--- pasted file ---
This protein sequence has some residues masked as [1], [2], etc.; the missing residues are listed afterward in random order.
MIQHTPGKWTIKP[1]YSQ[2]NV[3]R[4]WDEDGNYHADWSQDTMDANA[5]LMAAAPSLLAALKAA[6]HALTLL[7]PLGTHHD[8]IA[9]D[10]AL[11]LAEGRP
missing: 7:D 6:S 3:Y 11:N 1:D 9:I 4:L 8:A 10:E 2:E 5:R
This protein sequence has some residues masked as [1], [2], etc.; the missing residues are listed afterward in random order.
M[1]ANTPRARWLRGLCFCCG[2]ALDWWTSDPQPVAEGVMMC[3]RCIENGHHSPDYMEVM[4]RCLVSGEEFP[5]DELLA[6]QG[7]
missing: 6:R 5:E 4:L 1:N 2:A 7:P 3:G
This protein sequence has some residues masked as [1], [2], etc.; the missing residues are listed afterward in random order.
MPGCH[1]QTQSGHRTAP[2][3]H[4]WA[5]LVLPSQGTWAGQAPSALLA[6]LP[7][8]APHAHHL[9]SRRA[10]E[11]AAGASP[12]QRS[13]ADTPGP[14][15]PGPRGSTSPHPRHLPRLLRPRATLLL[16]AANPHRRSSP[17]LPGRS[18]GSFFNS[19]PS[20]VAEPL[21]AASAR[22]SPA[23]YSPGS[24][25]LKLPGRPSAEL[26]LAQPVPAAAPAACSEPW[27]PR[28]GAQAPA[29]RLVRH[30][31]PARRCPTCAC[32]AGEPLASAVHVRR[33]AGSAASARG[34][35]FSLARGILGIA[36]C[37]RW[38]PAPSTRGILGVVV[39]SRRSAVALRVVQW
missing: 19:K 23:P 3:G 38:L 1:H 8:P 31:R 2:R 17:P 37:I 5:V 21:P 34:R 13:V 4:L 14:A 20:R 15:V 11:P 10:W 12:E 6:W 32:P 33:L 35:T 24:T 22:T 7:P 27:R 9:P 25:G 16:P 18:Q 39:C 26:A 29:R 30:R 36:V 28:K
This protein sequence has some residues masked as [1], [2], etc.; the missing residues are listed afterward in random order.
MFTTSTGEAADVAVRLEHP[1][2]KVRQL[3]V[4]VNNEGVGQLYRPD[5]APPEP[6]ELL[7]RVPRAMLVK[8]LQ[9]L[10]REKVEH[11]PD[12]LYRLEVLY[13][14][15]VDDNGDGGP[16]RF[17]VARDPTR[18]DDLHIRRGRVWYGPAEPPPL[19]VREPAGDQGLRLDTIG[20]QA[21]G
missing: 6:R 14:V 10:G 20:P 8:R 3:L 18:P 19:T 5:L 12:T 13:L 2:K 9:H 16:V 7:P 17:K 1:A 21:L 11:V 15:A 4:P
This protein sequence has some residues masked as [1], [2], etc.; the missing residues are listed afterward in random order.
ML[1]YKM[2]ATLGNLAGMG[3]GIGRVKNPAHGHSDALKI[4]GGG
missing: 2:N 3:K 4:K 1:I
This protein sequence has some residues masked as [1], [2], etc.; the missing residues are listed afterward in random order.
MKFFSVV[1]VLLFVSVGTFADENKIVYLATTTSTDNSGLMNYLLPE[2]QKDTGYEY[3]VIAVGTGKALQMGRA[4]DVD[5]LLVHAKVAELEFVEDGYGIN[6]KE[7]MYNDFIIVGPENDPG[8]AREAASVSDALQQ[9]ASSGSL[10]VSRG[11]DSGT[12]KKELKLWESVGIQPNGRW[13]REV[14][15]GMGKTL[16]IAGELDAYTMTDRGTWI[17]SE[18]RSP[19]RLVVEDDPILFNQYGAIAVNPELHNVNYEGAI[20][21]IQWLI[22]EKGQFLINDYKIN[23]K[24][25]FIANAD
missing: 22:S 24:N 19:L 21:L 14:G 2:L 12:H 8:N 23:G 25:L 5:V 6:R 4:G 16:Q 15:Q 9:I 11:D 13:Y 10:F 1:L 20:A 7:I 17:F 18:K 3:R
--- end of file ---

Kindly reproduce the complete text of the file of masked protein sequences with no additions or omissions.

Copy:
This protein sequence has some residues masked as [1], [2], etc.; the missing residues are listed afterward in random order.
MIQHTPGKWTIKP[1]YSQ[2]NV[3]R[4]WDEDGNYHADWSQDTMDANA[5]LMAAAPSLLAALKAA[6]HALTLL[7]PLGTHHD[8]IA[9]D[10]AL[11]LAEGRP
missing: 7:D 6:S 3:Y 11:N 1:D 9:I 4:L 8:A 10:E 2:E 5:R
This protein sequence has some residues masked as [1], [2], etc.; the missing residues are listed afterward in random order.
M[1]ANTPRARWLRGLCFCCG[2]ALDWWTSDPQPVAEGVMMC[3]RCIENGHHSPDYMEVM[4]RCLVSGEEFP[5]DELLA[6]QG[7]
missing: 6:R 5:E 4:L 1:N 2:A 7:P 3:G
This protein sequence has some residues masked as [1], [2], etc.; the missing residues are listed afterward in random order.
MPGCH[1]QTQSGHRTAP[2][3]H[4]WA[5]LVLPSQGTWAGQAPSALLA[6]LP[7][8]APHAHHL[9]SRRA[10]E[11]AAGASP[12]QRS[13]ADTPGP[14][15]PGPRGSTSPHPRHLPRLLRPRATLLL[16]AANPHRRSSP[17]LPGRS[18]GSFFNS[19]PS[20]VAEPL[21]AASAR[22]SPA[23]YSPGS[24][25]LKLPGRPSAEL[26]LAQPVPAAAPAACSEPW[27]PR[28]GAQAPA[29]RLVRH[30][31]PARRCPTCAC[32]AGEPLASAVHVRR[33]AGSAASARG[34][35]FSLARGILGIA[36]C[37]RW[38]PAPSTRGILGVVV[39]SRRSAVALRVVQW
missing: 19:K 23:P 3:G 38:L 1:H 8:P 31:R 2:R 17:P 37:I 5:V 21:P 34:R 13:V 4:L 14:A 20:R 15:V 11:P 10:W 12:E 6:W 32:P 33:L 35:T 24:T 22:T 7:P 27:R 9:P 25:G 16:P 18:Q 39:C 26:A 29:R 30:R 36:V 28:K
This protein sequence has some residues masked as [1], [2], etc.; the missing residues are listed afterward in random order.
MFTTSTGEAADVAVRLEHP[1][2]KVRQL[3]V[4]VNNEGVGQLYRPD[5]APPEP[6]ELL[7]RVPRAMLVK[8]LQ[9]L[10]REKVEH[11]PD[12]LYRLEVLY[13][14][15]VDDNGDGGP[16]RF[17]VARDPTR[18]DDLHIRRGRVWYGPAEPPPL[19]VREPAGDQGLRLDTIG[20]QA[21]G
missing: 6:R 14:V 10:G 20:P 8:R 3:L 18:P 19:T 5:L 12:T 13:L 2:K 9:H 16:V 7:P 17:K 1:A 21:L 11:V 15:A 4:P
This protein sequence has some residues masked as [1], [2], etc.; the missing residues are listed afterward in random order.
ML[1]YKM[2]ATLGNLAGMG[3]GIGRVKNPAHGHSDALKI[4]GGG
missing: 2:N 3:K 4:K 1:I
This protein sequence has some residues masked as [1], [2], etc.; the missing residues are listed afterward in random order.
MKFFSVV[1]VLLFVSVGTFADENKIVYLATTTSTDNSGLMNYLLPE[2]QKDTGYEY[3]VIAVGTGKALQMGRA[4]DVD[5]LLVHAKVAELEFVEDGYGIN[6]KE[7]MYNDFIIVGPENDPG[8]AREAASVSDALQQ[9]ASSGSL[10]VSRG[11]DSGT[12]KKELKLWESVGIQPNGRW[13]REV[14][15]GMGKTL[16]IAGELDAYTMTDRGTWI[17]SE[18]RSP[19]RLVVEDDPILFNQYGAIAVNPELHNVNYEGAI[20][21]IQWLI[22]EKGQFLINDYKIN[23]K[24][25]FIANAD
missing: 22:S 24:N 19:L 21:L 14:G 2:L 12:H 8:N 23:G 25:L 5:V 6:R 4:G 16:Q 15:Q 9:I 11:D 13:Y 10:F 1:L 20:A 7:I 17:F 18:K 3:R